Some of the largest listed companies in the US have lower environmental, social and governance (ESG) reputations than the average company in the country, and this underperformance is costing them potential sales.
Those are the findings of new research from reputation analysis company RepTrak. It has analysed millions of perception and sentiment data points related to ESG to create an index ranking for US companies.
The research shows a downward trend on ESG reputations for all US companies in the post-pandemic period and finds that companies in the Nasdaq 100, the largest non-financial corporations listed on the Nasdaq stock index, have a lower ESG perception ranking than the average US company.
Listed companies are under greater pressure to project a positive ESG record given their disclosure requirements, yet Stephen Hahn, global executive vice-president at RepTrak, suggests that these efforts risk being seen as “ESG-washing”.
“There were a lot of empty promises made during and in the wake of Covid,” he says. “What it did was amplify ESG as being disproportionately important in people’s minds. It created a set of expectations, and when you create expectations you need to fulfil them. If you don’t, your reputation declines.”
Top-ranked Nasdaq 100 companies for ESG reputation
RepTrak created an ESG reputation ranking for the 70 corporations listed on the Nasdaq 100 with the highest familiarity to the public. The results show none of the largest consumer-facing tech companies ranking in the top 20 for ESG reputation. Instead, retail giant Costco Wholesale ranks number one.
Facebook/Meta was the lowest-ranked in the index, with Alphabet (62nd), Amazon (51st) and Microsoft (47th) all ranking lowly. Nvidia was the only company to be in the top ten for both market capitalisation value and ESG score.
“Nvidia, which is essentially a semiconductor company, has worked very hard to tell an authentic story,” says Hahn. “It has sustainability reports that are real. It has tangible goals associated with what it is trying to accomplish – and it is not overly ambitious.”
Hahn highlights that Nvidia has faced global supply chain challenges and strong competition, particularly from Intel, but has managed to achieve “incredible things in terms of sustainability” while prioritising its employees.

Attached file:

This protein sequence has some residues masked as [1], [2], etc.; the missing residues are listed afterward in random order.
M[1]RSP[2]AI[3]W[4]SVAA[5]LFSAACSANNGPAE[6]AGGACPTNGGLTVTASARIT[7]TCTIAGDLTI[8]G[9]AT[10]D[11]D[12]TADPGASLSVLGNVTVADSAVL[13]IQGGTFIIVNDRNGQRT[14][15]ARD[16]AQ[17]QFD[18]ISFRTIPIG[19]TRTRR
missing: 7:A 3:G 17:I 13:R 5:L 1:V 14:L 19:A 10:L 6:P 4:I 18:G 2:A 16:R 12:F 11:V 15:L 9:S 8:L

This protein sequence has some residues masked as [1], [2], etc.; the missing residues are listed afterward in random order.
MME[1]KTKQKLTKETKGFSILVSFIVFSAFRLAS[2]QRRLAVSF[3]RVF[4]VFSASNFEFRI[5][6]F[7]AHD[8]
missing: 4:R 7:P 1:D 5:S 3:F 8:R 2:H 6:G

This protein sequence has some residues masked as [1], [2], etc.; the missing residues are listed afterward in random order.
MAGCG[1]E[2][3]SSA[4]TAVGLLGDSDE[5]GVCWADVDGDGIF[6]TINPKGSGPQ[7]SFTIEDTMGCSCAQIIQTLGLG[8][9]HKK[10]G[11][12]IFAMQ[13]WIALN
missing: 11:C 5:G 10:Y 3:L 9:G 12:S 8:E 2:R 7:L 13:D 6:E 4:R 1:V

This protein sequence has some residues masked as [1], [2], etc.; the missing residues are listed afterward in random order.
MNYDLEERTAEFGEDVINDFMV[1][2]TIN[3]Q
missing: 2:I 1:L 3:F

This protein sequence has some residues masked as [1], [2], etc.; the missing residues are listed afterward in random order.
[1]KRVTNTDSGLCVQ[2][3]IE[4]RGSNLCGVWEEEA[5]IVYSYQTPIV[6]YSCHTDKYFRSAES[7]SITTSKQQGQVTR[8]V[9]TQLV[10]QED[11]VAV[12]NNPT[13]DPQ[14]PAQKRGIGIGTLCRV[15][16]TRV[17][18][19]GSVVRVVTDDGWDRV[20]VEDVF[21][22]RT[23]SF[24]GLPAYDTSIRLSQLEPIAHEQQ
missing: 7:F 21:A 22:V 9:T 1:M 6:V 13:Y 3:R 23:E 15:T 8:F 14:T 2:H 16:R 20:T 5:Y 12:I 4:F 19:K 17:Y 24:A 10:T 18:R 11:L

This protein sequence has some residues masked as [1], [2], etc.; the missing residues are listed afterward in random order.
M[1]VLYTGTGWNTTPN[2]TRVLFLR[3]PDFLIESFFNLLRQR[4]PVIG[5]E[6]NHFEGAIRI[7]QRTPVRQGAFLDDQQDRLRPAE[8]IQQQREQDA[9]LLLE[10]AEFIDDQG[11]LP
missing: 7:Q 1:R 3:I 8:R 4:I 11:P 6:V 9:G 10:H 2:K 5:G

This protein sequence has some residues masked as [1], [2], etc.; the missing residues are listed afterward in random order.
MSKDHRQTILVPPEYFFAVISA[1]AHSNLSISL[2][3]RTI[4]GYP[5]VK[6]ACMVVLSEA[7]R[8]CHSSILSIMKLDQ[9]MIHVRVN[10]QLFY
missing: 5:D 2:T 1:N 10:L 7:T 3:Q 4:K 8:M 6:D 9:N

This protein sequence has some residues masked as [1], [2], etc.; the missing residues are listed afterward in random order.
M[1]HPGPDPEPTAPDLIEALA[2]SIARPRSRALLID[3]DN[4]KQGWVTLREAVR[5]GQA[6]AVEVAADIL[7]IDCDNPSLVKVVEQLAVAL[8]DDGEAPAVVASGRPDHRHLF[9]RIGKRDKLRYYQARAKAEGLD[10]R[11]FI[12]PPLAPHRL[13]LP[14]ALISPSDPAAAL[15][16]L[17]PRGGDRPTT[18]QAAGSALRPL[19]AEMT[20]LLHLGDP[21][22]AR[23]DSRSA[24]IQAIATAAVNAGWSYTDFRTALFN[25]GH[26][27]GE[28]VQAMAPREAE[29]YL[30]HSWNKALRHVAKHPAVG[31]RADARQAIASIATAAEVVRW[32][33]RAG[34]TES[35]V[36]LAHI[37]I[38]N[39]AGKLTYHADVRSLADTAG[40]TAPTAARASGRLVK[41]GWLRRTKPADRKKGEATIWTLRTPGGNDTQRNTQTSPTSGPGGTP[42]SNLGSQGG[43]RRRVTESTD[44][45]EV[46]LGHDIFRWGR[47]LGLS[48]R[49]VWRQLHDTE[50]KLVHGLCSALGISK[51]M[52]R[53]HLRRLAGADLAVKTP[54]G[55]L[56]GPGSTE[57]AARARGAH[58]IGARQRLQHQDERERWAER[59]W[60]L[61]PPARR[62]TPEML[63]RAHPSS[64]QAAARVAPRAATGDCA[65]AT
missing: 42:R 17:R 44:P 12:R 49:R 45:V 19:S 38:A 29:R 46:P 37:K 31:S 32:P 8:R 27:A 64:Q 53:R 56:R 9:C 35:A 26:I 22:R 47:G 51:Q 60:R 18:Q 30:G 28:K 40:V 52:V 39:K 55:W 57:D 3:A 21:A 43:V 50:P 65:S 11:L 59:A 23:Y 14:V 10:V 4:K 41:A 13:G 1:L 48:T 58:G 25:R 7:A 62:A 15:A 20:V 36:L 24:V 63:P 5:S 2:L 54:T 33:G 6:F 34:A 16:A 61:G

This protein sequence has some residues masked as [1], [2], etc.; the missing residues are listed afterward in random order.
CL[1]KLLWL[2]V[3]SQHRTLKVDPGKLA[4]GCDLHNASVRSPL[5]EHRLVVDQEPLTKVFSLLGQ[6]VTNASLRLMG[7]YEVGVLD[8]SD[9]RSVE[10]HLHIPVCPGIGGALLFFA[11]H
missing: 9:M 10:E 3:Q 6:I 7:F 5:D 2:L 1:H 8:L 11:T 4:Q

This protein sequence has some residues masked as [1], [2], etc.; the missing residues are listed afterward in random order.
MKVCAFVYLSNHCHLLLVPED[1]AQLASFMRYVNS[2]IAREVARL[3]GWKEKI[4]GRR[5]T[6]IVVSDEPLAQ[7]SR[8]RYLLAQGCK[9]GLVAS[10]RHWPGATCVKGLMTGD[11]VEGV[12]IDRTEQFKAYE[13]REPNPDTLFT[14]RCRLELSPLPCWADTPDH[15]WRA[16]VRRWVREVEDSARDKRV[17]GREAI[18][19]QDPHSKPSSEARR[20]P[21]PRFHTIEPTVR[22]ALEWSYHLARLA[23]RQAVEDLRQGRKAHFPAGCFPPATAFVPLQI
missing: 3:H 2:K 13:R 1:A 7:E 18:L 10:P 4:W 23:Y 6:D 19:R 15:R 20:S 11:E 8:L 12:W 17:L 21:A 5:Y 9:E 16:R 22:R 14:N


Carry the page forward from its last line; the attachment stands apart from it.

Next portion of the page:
In contrast, Hahn says Facebook is “the poster child of what not to do”. He lists scandals related to Cambridge Analytica, data privacy and election interference as evidence that “Facebook is not practicing good self-governance”.
“Then on a more social context, it is certainly not perceived as a workplace culture that is all inclusive and welcoming and equitable”, says Hahn, who adds that environmentally Facebook has been “persona non grata and hasn't told an environmental story”.
Where companies are going wrong on ESG
RepTrak argues that companies leaned into communications strategies during 2020 and 2021 during the Covid-19 pandemic, but consumers expected them to deliver on those promises in 2022.
The 2022 economic and social environment has been challenging, with global inflation and the war in Ukraine adding to existing consumer worries such as stagnant wages, data privacy concerns and climate change, according to RepTrak.
The analysis suggests that because Nasdaq 100 companies are more visible, they are under greater scrutiny for their ESG standards than your average company. The ESG reputations of Nasdaq 100 companies have been tracking below the average for all US companies tracked by RepTrak for most of 2022.
The low scores for ESG reputation may be having material impacts on the performance of these companies. According to RepTrak’s research, perceptions of ESG performance are on average 86% statistically correlated to a company’s overall reputation, and that there is a 78% correlation between ESG scores and a consumer’s willingness to buy from it.
Historic RepTrak data suggests that low ESG scores result in a 10–20% willingness to buy for consumers, compared with a 60–67% willingness to buy from companies with a high ESG score. Its surveys also show that 36% of consumers have felt betrayed by what a company stands for, and 47% of those have stopped using a business as a result.
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Hahn says its research shows that 63% of global consumers prefer to buy goods and services from companies that “stand for a purpose that reflects their values and beliefs” and will avoid those that do not.
“Some 90% of the companies in the Nasdaq are kind of misaligned,” says Hahn. “They have not fulfilled expectations, or they have not focused on the right things. Many of them have done the right things, but they have either inappropriately communicated them, or worse still, not communicated them at all.”
According to Hahn, consumers increasingly care about ESG and closely scrutinise the messaging companies on social and environmental issues. Companies who prioritise authenticity over big media campaigns driven by hyperbolic claims are the ones benefitting reputationally.
“The companies that rose to the top are the ones that just quietly got on with doing the right thing and found authentic ways of telling that story,” Hahn concludes.
Editor’s note: The original version of article appeared on our sister site Investment Monitor.